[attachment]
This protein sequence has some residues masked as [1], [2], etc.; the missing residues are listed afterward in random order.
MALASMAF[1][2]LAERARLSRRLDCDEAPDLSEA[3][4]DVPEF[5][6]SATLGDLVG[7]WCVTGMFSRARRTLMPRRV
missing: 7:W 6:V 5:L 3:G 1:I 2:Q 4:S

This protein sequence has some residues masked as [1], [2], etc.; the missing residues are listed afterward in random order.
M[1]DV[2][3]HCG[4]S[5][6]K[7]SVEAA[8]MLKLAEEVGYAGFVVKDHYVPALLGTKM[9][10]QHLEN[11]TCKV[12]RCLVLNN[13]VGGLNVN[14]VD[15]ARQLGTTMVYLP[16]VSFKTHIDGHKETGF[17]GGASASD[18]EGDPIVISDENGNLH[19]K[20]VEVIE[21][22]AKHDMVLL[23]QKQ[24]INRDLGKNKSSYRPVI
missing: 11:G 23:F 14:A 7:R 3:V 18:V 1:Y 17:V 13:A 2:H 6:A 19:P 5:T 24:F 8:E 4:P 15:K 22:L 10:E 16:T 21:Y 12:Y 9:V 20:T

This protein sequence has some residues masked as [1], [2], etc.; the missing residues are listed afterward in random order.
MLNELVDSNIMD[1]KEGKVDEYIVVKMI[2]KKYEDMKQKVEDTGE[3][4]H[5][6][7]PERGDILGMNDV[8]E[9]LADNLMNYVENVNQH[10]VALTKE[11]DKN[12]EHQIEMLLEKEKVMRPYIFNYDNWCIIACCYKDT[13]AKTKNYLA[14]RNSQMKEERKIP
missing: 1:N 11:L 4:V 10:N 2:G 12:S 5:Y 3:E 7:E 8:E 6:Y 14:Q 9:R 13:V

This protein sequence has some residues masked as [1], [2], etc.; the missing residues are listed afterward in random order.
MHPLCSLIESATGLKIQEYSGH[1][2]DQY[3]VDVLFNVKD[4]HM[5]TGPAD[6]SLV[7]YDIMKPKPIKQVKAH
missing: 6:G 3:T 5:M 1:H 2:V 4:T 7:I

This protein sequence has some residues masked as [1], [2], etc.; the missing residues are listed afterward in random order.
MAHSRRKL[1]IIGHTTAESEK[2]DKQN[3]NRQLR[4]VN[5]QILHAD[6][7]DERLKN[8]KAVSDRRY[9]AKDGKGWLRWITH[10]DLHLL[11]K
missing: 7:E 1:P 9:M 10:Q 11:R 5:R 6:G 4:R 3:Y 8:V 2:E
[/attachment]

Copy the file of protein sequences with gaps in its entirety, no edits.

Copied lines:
This protein sequence has some residues masked as [1], [2], etc.; the missing residues are listed afterward in random order.
MALASMAF[1][2]LAERARLSRRLDCDEAPDLSEA[3][4]DVPEF[5][6]SATLGDLVG[7]WCVTGMFSRARRTLMPRRV
missing: 7:W 6:V 5:L 3:G 1:I 2:Q 4:S

This protein sequence has some residues masked as [1], [2], etc.; the missing residues are listed afterward in random order.
M[1]DV[2][3]HCG[4]S[5][6]K[7]SVEAA[8]MLKLAEEVGYAGFVVKDHYVPALLGTKM[9][10]QHLEN[11]TCKV[12]RCLVLNN[13]VGGLNVN[14]VD[15]ARQLGTTMVYLP[16]VSFKTHIDGHKETGF[17]GGASASD[18]EGDPIVISDENGNLH[19]K[20]VEVIE[21][22]AKHDMVLL[23]QKQ[24]INRDLGKNKSSYRPVI
missing: 11:G 23:F 14:A 7:R 3:V 18:V 1:Y 17:V 13:A 2:H 6:A 19:P 5:T 24:F 8:E 4:P 15:K 22:L 10:E 16:T 21:Y 12:Y 9:V 20:T

This protein sequence has some residues masked as [1], [2], etc.; the missing residues are listed afterward in random order.
MLNELVDSNIMD[1]KEGKVDEYIVVKMI[2]KKYEDMKQKVEDTGE[3][4]H[5][6][7]PERGDILGMNDV[8]E[9]LADNLMNYVENVNQH[10]VALTKE[11]DKN[12]EHQIEMLLEKEKVMRPYIFNYDNWCIIACCYKDT[13]AKTKNYLA[14]RNSQMKEERKIP
missing: 1:N 11:L 4:V 10:N 2:G 12:S 5:Y 3:E 7:E 8:E 6:Y 14:Q 9:R 13:V

This protein sequence has some residues masked as [1], [2], etc.; the missing residues are listed afterward in random order.
MHPLCSLIESATGLKIQEYSGH[1][2]DQY[3]VDVLFNVKD[4]HM[5]TGPAD[6]SLV[7]YDIMKPKPIKQVKAH
missing: 6:G 3:T 5:M 1:H 2:V 4:T 7:I

This protein sequence has some residues masked as [1], [2], etc.; the missing residues are listed afterward in random order.
MAHSRRKL[1]IIGHTTAESEK[2]DKQN[3]NRQLR[4]VN[5]QILHAD[6][7]DERLKN[8]KAVSDRRY[9]AKDGKGWLRWITH[10]DLHLL[11]K
missing: 7:E 1:P 9:M 10:Q 11:R 5:R 6:G 4:R 3:Y 8:V 2:E